More than 2 in 10 adults in Greater Cincinnati and Northern Kentucky (24 percent) have experienced food insecurity in the past year. “It is a sobering thought to know that so many of our neighbors are either going hungry or very close to hunger,” says O’dell Moreno Owens, M.D., M.P.H., President/CEO of Interact for Health.
Those results come from the 2017 Community Health Status Survey (CHSS), sponsored by Interact for Health. These adults agreed with one or both of these two statements:
Food insecurity may include reduced food intake or reduced quality and variety in diet. “Access to nutritious food is important for the health of both
children and adults,” explains Dr. Owens. “Adults who experience food insecurity are at increased risk for poor overall health and chronic diseases.”
Tony Fairhead, Executive Director of Childhood Food Solutions, says, “These questions were asked in a way that allowed respondents to answer confidentially, without fear of repercussion, thus giving us a true picture of what is happening. Face-to-face, parents and guardians cannot admit to running out of food for fear their children will be placed in foster care. They simply hope they won’t run out of food next month.”
Food insecurity is closely linked to income. More than 6 in 10 adults earning 100% or less of the Federal Poverty Guidelines (FPG)1 have experienced
food insecurity in the past year, compared with 4 in 10 adults earning 100% to 200% FPG and 1 in 10 earning more than 200% FPG. Adds Fairhead, “And more than half of those in poverty said that at some point in the past year the food they had didn’t last and they didn’t have money to get more. That translates to more than 100,000 of our neighbors. For those with children, the worst days are non-school days when their food has to stretch to replace school meals.”
The percentage of adults who are food insecure is higher in certain areas within the region. About 3 in 10 adults living in the city of Cincinnati, Kentucky counties and rural Indiana are likely to be food insecure. This compares with 2 in 10 adults in Hamilton County suburbs, suburban Ohio counties and rural Ohio counties.
Adults ages 65 and older are less likely than those younger than 65 to experience food insecurity. Nearly 3 in 10 adults younger than 65 answered yes to one or both questions, compared with fewer than 2 in 10 adults ages 65 and older.
African American adults are nearly twice as likely as White adults to have experienced food insecurity in the last year.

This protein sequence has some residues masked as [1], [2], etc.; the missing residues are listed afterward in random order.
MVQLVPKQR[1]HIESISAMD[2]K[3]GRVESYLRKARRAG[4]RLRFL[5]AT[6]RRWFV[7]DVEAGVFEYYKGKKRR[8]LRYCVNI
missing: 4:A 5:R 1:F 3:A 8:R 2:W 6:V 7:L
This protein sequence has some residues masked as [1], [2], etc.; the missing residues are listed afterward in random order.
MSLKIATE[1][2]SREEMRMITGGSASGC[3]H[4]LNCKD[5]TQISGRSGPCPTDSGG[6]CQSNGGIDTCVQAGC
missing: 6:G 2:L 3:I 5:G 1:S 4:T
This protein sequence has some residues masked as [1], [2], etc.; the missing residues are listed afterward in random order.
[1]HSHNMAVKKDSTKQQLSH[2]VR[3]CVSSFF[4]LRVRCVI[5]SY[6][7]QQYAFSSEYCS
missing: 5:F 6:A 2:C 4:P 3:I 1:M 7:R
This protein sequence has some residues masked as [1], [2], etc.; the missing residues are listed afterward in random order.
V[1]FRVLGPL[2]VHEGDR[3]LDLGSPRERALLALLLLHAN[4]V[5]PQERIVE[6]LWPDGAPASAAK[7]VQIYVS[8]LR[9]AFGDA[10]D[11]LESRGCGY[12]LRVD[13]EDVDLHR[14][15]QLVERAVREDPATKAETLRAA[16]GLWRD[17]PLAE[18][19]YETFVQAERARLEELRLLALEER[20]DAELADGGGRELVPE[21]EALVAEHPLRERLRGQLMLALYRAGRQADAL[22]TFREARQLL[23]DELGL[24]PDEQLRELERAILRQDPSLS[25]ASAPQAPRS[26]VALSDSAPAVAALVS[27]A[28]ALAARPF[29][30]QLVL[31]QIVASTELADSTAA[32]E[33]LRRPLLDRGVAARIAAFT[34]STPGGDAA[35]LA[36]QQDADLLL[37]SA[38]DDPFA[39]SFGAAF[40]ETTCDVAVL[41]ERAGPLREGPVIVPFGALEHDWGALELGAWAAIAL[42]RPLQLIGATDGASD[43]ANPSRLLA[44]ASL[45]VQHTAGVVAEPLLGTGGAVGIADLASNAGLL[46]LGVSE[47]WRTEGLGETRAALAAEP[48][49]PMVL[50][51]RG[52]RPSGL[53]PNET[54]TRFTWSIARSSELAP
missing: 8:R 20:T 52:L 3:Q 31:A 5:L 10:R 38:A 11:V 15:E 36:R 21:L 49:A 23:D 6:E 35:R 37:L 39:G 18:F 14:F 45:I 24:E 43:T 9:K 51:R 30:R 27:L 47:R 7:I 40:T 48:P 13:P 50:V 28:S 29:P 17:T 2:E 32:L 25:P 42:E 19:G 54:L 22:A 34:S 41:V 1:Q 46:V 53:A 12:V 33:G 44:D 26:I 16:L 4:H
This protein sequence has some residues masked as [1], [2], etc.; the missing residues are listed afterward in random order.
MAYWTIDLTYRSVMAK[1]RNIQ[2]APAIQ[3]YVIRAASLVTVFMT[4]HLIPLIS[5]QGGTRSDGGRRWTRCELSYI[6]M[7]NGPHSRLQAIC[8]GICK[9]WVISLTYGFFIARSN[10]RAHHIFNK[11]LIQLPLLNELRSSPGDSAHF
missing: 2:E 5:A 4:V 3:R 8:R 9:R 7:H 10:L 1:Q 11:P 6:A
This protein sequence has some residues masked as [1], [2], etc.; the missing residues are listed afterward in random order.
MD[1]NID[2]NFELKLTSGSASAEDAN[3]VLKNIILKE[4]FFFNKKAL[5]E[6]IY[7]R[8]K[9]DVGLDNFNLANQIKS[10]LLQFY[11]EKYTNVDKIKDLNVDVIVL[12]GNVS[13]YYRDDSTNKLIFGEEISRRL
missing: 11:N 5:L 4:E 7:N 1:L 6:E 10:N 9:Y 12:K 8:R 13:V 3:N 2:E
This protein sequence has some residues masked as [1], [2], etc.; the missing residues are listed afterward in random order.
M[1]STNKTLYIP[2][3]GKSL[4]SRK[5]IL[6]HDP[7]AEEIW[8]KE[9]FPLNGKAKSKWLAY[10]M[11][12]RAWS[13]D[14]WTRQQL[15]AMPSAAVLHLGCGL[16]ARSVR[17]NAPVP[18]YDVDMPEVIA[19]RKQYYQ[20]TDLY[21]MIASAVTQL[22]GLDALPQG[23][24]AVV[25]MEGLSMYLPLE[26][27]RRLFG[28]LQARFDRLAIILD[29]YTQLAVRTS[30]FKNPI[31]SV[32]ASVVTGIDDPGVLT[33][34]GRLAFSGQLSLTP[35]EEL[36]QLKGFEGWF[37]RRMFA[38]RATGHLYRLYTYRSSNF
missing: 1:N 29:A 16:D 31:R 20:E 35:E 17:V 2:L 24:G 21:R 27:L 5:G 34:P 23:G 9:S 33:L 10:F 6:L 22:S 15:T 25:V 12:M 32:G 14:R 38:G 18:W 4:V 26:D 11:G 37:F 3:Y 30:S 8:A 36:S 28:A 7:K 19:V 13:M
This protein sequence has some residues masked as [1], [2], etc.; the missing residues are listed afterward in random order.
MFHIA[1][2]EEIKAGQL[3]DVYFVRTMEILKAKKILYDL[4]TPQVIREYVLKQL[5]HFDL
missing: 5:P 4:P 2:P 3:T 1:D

More information about Greater Cincinnati adults’ food insecurity, and other topics, is available online at www.interactforhealth.org/community-healthstatus-survey.
The 2017 Community Health Status Survey (CHSS) was conducted by the Institute for Policy Research at the University of Cincinnati for Interact for Health. A total of 4,261 randomly selected adults residing in eight Ohio counties, nine Kentucky counties, and five Indiana counties were interviewed by telephone between August 10, 2016, and March 8, 2017. This included 1,906 landline interviews and 2,355 cell phone interviews. The potential sampling error for the overall survey data is ±1.5%. For more information about the CHSS and a list of community partners, please visit www.interactforhealth.org/community-healthstatus-survey.
Interact for Health builds healthy communities for all people. We serve as a catalyst for health and wellness by promoting healthy living through grants, education, research, policy and engagement. Interact for Health is an independent foundation that serves 20 counties in Ohio, Kentucky and Indiana. More information is available on our website, www.interactforhealth.org.
The mission of Childhood Food Solutions (CFS) is to develop solutions for childhood food insecurity. This CHSS survey confirms the enormous magnitude of hunger in our region. For more than 8 years, CFS has been working to end food insecurity in one low-income Cincinnati ZIP code. CFS gets food into the hands of children to carry them over their non-school days. “Thank you” notes confirm that children share their food with their families so CFS began to provide more “filling” groceries that will stand the best chance of lasting through tough times like the long school breaks — winter, spring and summer. Find us on the web at www.kidsfed.org.
1. In 2015, 100% of the Federal Poverty Guidelines was $24,250 for a family of four; 200% FPG was $48,500.
Interact for Health regularly conducts research and collects data in order to monitor and evaluate our region’s health status and to measure public opinions about health policy.
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